Yes, I envy the homeless for the carefreeness. But their carefreeness seems to be the result of their abdication of all responsibility. And I don’t envy that. What I really want is a carefreeness based on trust in God’s grace and power, a carefreeness in work and recreation, in friendships, in the routine business of life, and above all in acts of love for others.

Paul—Persecutor, Apostle, Martyr

The following are the words I shared this morning with the University Church of Christ, where I attend. They fit quite well, I think, within this year’s theme of “love not the world.”

Aristotle’s description of the Great-Souled man

In his works on ethics, Aristotle describes various human qualities, virtues, and personality types. The one I find most interesting is what he calls the “Great-Souled” character. In modern translations, the Greek word for “great-soul” (megalopsychos) is often translated “magnanimity,” which derives from a Latin term that also means great-soul. But in modern English the word magnanimity means (excessive and unexpected) generosity.  And that is not what Aristotle means.

Aristotle says the Great-Souled (G-S from now on) man “seems to be the one who thinks himself worthy of great things and really is worthy” (EN 4.3). He is capable of great deeds and knows he is capable. He deserves great honor and knows it. He possesses great energy and ambition. He is willing to suffer greatly for a great cause. In Aristotle’s words, the G-S man “is unsparing of his life, since he does not think that life at all costs is worth living.”

But his great failing is measuring his greatness by what his country or city or community values most. Aristotle says that honor is the greatest of all external goods (EN 4.3). So, above all things, the G-S man seeks the honor and glory he thinks he deserves. And since he knows he is worthy of great honor, he is prone to be intolerant of insult and to explode in great anger when deprived of the honor he knows deserves. (For more on this subject, see Jacob Howland, “Aristotle’s Great-Souled Man,” Review of Politics, 64.1 (Winter 2002): 27-56.)

Paul as the Great-Souled Man

My assignment today is to survey the career, character, and message of Paul the Apostle. By any measure Paul was a great man. But I think we can gain greater insight into Paul by viewing him through the lens of the G-S character type. That’s what we will do this morning.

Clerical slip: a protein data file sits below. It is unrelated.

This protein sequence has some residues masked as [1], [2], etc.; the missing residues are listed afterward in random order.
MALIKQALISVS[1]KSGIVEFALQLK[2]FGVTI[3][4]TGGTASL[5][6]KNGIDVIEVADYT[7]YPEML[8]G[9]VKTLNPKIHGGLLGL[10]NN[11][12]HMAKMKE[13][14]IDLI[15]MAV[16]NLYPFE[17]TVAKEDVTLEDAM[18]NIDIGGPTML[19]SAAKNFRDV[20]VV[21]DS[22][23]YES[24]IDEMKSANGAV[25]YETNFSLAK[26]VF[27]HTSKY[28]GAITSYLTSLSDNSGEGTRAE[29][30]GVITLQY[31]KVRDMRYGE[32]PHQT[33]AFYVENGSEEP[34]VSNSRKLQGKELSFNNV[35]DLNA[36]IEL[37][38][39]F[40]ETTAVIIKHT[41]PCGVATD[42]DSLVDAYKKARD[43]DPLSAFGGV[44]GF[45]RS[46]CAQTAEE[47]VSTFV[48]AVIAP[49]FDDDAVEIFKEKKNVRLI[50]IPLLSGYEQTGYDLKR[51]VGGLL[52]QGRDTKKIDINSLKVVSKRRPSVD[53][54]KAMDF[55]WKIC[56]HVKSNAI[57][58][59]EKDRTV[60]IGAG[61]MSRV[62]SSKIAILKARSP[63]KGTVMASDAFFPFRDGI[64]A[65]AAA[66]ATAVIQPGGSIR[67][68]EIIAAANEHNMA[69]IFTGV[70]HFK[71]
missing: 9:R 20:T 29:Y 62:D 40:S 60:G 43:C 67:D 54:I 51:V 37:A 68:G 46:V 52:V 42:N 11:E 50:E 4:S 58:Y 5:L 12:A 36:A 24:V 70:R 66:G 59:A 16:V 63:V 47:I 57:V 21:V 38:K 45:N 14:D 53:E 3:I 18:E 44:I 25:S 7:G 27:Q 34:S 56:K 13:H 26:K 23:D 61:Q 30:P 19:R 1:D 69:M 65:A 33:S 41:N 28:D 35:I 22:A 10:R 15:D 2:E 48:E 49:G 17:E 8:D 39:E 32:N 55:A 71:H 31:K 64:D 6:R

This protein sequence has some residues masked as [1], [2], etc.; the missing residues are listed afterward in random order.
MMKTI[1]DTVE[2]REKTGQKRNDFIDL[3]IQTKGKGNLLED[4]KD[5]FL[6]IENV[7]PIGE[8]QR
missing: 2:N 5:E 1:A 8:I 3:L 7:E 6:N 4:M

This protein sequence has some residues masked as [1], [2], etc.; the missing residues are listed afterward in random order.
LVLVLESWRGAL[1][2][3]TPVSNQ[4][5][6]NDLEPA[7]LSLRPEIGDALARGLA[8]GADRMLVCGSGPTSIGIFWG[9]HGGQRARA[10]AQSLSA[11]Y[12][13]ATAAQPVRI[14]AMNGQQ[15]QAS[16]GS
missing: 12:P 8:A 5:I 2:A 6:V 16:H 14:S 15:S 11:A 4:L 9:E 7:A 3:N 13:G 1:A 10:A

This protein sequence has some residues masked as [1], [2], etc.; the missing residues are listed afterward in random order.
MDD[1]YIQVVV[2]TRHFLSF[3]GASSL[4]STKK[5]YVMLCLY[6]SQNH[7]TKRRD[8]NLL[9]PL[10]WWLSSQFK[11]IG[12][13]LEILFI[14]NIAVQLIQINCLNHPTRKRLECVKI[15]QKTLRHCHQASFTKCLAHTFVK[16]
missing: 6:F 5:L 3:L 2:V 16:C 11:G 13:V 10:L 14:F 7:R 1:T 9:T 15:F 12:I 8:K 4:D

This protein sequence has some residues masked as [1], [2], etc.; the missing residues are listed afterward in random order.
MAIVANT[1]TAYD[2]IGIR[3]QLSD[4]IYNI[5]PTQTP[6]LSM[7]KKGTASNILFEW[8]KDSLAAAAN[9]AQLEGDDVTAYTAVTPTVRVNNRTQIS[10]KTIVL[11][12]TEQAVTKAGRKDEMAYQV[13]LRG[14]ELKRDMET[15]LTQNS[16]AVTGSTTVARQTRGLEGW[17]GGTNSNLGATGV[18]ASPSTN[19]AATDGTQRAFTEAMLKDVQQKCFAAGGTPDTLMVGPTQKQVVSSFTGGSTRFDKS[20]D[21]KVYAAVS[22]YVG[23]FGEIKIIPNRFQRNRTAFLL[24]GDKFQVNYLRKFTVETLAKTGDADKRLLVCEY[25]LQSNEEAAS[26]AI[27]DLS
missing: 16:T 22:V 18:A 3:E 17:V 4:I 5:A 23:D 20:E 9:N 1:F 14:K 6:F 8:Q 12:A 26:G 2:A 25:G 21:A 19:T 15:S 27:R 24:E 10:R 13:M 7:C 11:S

From Acts, we learn that Paul was a citizen of Tarsus. Tarsus was the capitol city of a region called Cilicia in Asia Minor (Modern Turkey) and a regional center of learning. It was home to several famous Stoic philosophers contemporary with Paul. We are pretty sure that Paul came from a moderately wealthy family, because only people of some wealth could become citizens of Tarsus. In Acts 22, we learn that, though he was born in Tarsus, he was brought up in Jerusalem and studied under Gamaliel, the most famous Rabbi and teacher at that time.

Paul describes himself in Philippians as a “Hebrew of Hebrews” (3:5), that is, ultraorthodox and extreme. And in Galatians, chapter one, he describes himself this way (1:13-14):

13 For you have heard of my previous way of life in Judaism, how intensely I persecuted the church of God and tried to destroy it. 14 I was advancing in Judaism beyond many of my own age among my people and was extremely zealous for the traditions of my fathers.

Paul was a highly talented man and very ambitious to do great things and receive great honor. But he sought to do great things as measured by what the sect of Pharisees considered great. And his ambition for greatness among the Pharisees led him to become a persecutor of Christians.

The Persecutor

Paul viewed the rise of Christianity as a great threat to Judaism and to his community. For Paul, Jesus was a deceiver and his disciples were heretics! After all, Jesus was tried in the Jewish Court, convicted of blasphemy, and crucified by the Romans as a rebel. He could not be the messiah as the Christians claimed! Paul was outraged at this insult to God, the law, the temple, and Judaism—and to himself!

Paul is first mentioned in Acts as participating in Stephen’s murder and then as the designated inquisitor to arrest disciples in Damascus and bring them to Jerusalem to stand trial. Acts 9 describes him as “breathing out threatenings and slaughter.” He was the Great-Souled man at his worst.


But Saul, the Great-Souled man, met Jesus on the road to Damascus. What an unlikely convert! And what a transformation! The chief inquisitor becomes the apostle to the world for all time! What he took as blasphemy, he learned was God’s deep truth. What before looked like weakness now appears as divine power! Human folly has become divine wisdom. Shame becomes glory and insult honor. Everything in Paul’s world has been turned upside down.

His former great cause, his great ambitions, and his great accomplishments, he now considers “as garbage” (Phil 3:8) compared to knowing Christ. His legal scrupulousness, his sincerity, and his zeal for God’s honor, he now calls “the flesh,” mere human pride in oneself (Phil 3:3).

But Paul has not ceased to be the G-S man. All his enormous energy and ambition was brought into the service of Christ. He is still capable of great things and knows it. And he knows how to brag about it, as you can see in 1 Cor. 15:9-10: